The iron age came after the stone and bronze ages and dates back to 1000 BC.
The use of iron spread more slowly, however, because it was only understood much later that the molten mass obtained in the first stone furnaces needed to be heated again to produce the pliable metal that we know today.
This is wrought iron, which represents the artistic evolution of iron.
Wrought iron craftsmen are referred to in some ancient documents as “fabbri ferrai” (“blacksmiths”) and in others as “centrellari” (“nail makers”).
The difference between the two names was linked to the type of object produced: the former focussed on artistic works while the latter made nails, known in the local dialect as “centrelle”.
The art of wrought iron developed particularly through the production of bed headboards, gates and railings, which were once made without the use of welding, with the structure held together by folds in the metal, in a network of intersections and varying shapes.
Today, as in the past, wrought iron still continues to provide good employment opportunities, with the creation of original and admirable workmanship as the result of an art in which a wealth of experience has been amassed over the centuries.
The first stage in the manufacturing process is to make an outline of the required object on a sheet of iron, from which it will begin to take shape.
The artefact already existing in the mind of the craftsman emerges through the use of the most rudimentary tools, such as chisels, as well as more sophisticated equipment, including lasers, which allow more precise incision.
To bring the finished product into being requires fire, to forge the creative flair, helped by the hammer and anvil, which give the inspiration its desired shape.
A very wide range of products can be made with wrought iron, such as the numerous balconies seen in the streets of the regional capital and the other towns of the province, as well as gates, interior furnishings (e.g. bed headboards), and chandeliers, as well as commemorative and solemn works, including altars, crosses and tabernacles.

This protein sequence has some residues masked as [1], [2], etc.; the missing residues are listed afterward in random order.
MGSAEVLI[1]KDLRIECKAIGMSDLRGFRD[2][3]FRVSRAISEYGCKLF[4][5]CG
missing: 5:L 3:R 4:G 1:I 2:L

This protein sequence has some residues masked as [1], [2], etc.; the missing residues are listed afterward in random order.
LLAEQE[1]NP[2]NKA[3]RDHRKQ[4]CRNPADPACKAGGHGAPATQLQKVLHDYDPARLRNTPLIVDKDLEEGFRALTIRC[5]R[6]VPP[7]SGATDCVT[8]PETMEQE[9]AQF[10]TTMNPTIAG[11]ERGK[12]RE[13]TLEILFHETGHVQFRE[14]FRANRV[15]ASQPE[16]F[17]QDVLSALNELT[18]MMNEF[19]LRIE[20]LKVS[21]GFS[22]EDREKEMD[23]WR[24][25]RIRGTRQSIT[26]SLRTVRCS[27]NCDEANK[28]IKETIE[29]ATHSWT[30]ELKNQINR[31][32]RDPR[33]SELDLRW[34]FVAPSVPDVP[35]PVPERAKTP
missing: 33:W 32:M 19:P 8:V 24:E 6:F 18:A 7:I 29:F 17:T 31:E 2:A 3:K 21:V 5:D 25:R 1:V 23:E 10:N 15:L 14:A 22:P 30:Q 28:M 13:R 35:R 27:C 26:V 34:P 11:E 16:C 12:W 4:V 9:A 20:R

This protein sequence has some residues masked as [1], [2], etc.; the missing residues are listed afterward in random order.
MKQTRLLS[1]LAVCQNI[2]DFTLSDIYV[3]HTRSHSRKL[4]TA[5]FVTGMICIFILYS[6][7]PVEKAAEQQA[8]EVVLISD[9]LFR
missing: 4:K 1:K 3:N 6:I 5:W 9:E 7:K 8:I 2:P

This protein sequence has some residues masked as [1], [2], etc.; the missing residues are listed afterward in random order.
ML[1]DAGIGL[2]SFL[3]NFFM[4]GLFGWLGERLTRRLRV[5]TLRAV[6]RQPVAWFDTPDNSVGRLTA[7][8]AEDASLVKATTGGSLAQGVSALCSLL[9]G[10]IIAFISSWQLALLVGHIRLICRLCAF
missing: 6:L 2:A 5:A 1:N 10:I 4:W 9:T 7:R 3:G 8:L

The Local Area
Molise contains numerous testimonies to wrought iron work, but the most important ones can be found in cities such as Campobasso and Riccia.
The origin of the city’s name almost certainly comes from “Vassus Campus” or “Campus Vassallorum”, or the field of the vassals, who populated the lower area aware outside the castle walls.
It was established during the Lombard period, although evidence can be found of a settlement dating back as far as the 7th century BC.
The second centre known for iron work is Riccia, a town of considerable size surrounded by a beautiful landscape with abundant forests and beauty spots.
The old town is very charming, with narrow alleys, steep stairways and interesting buildings.
There are no historical sources providing clear information about the origins of the town or its name, but some archaeological finds tend to support the suggestion that the area was inhabited in ancient times by the valiant Samnite people and later became a Roman colony.
Curator — Camera di Commercio di Campobasso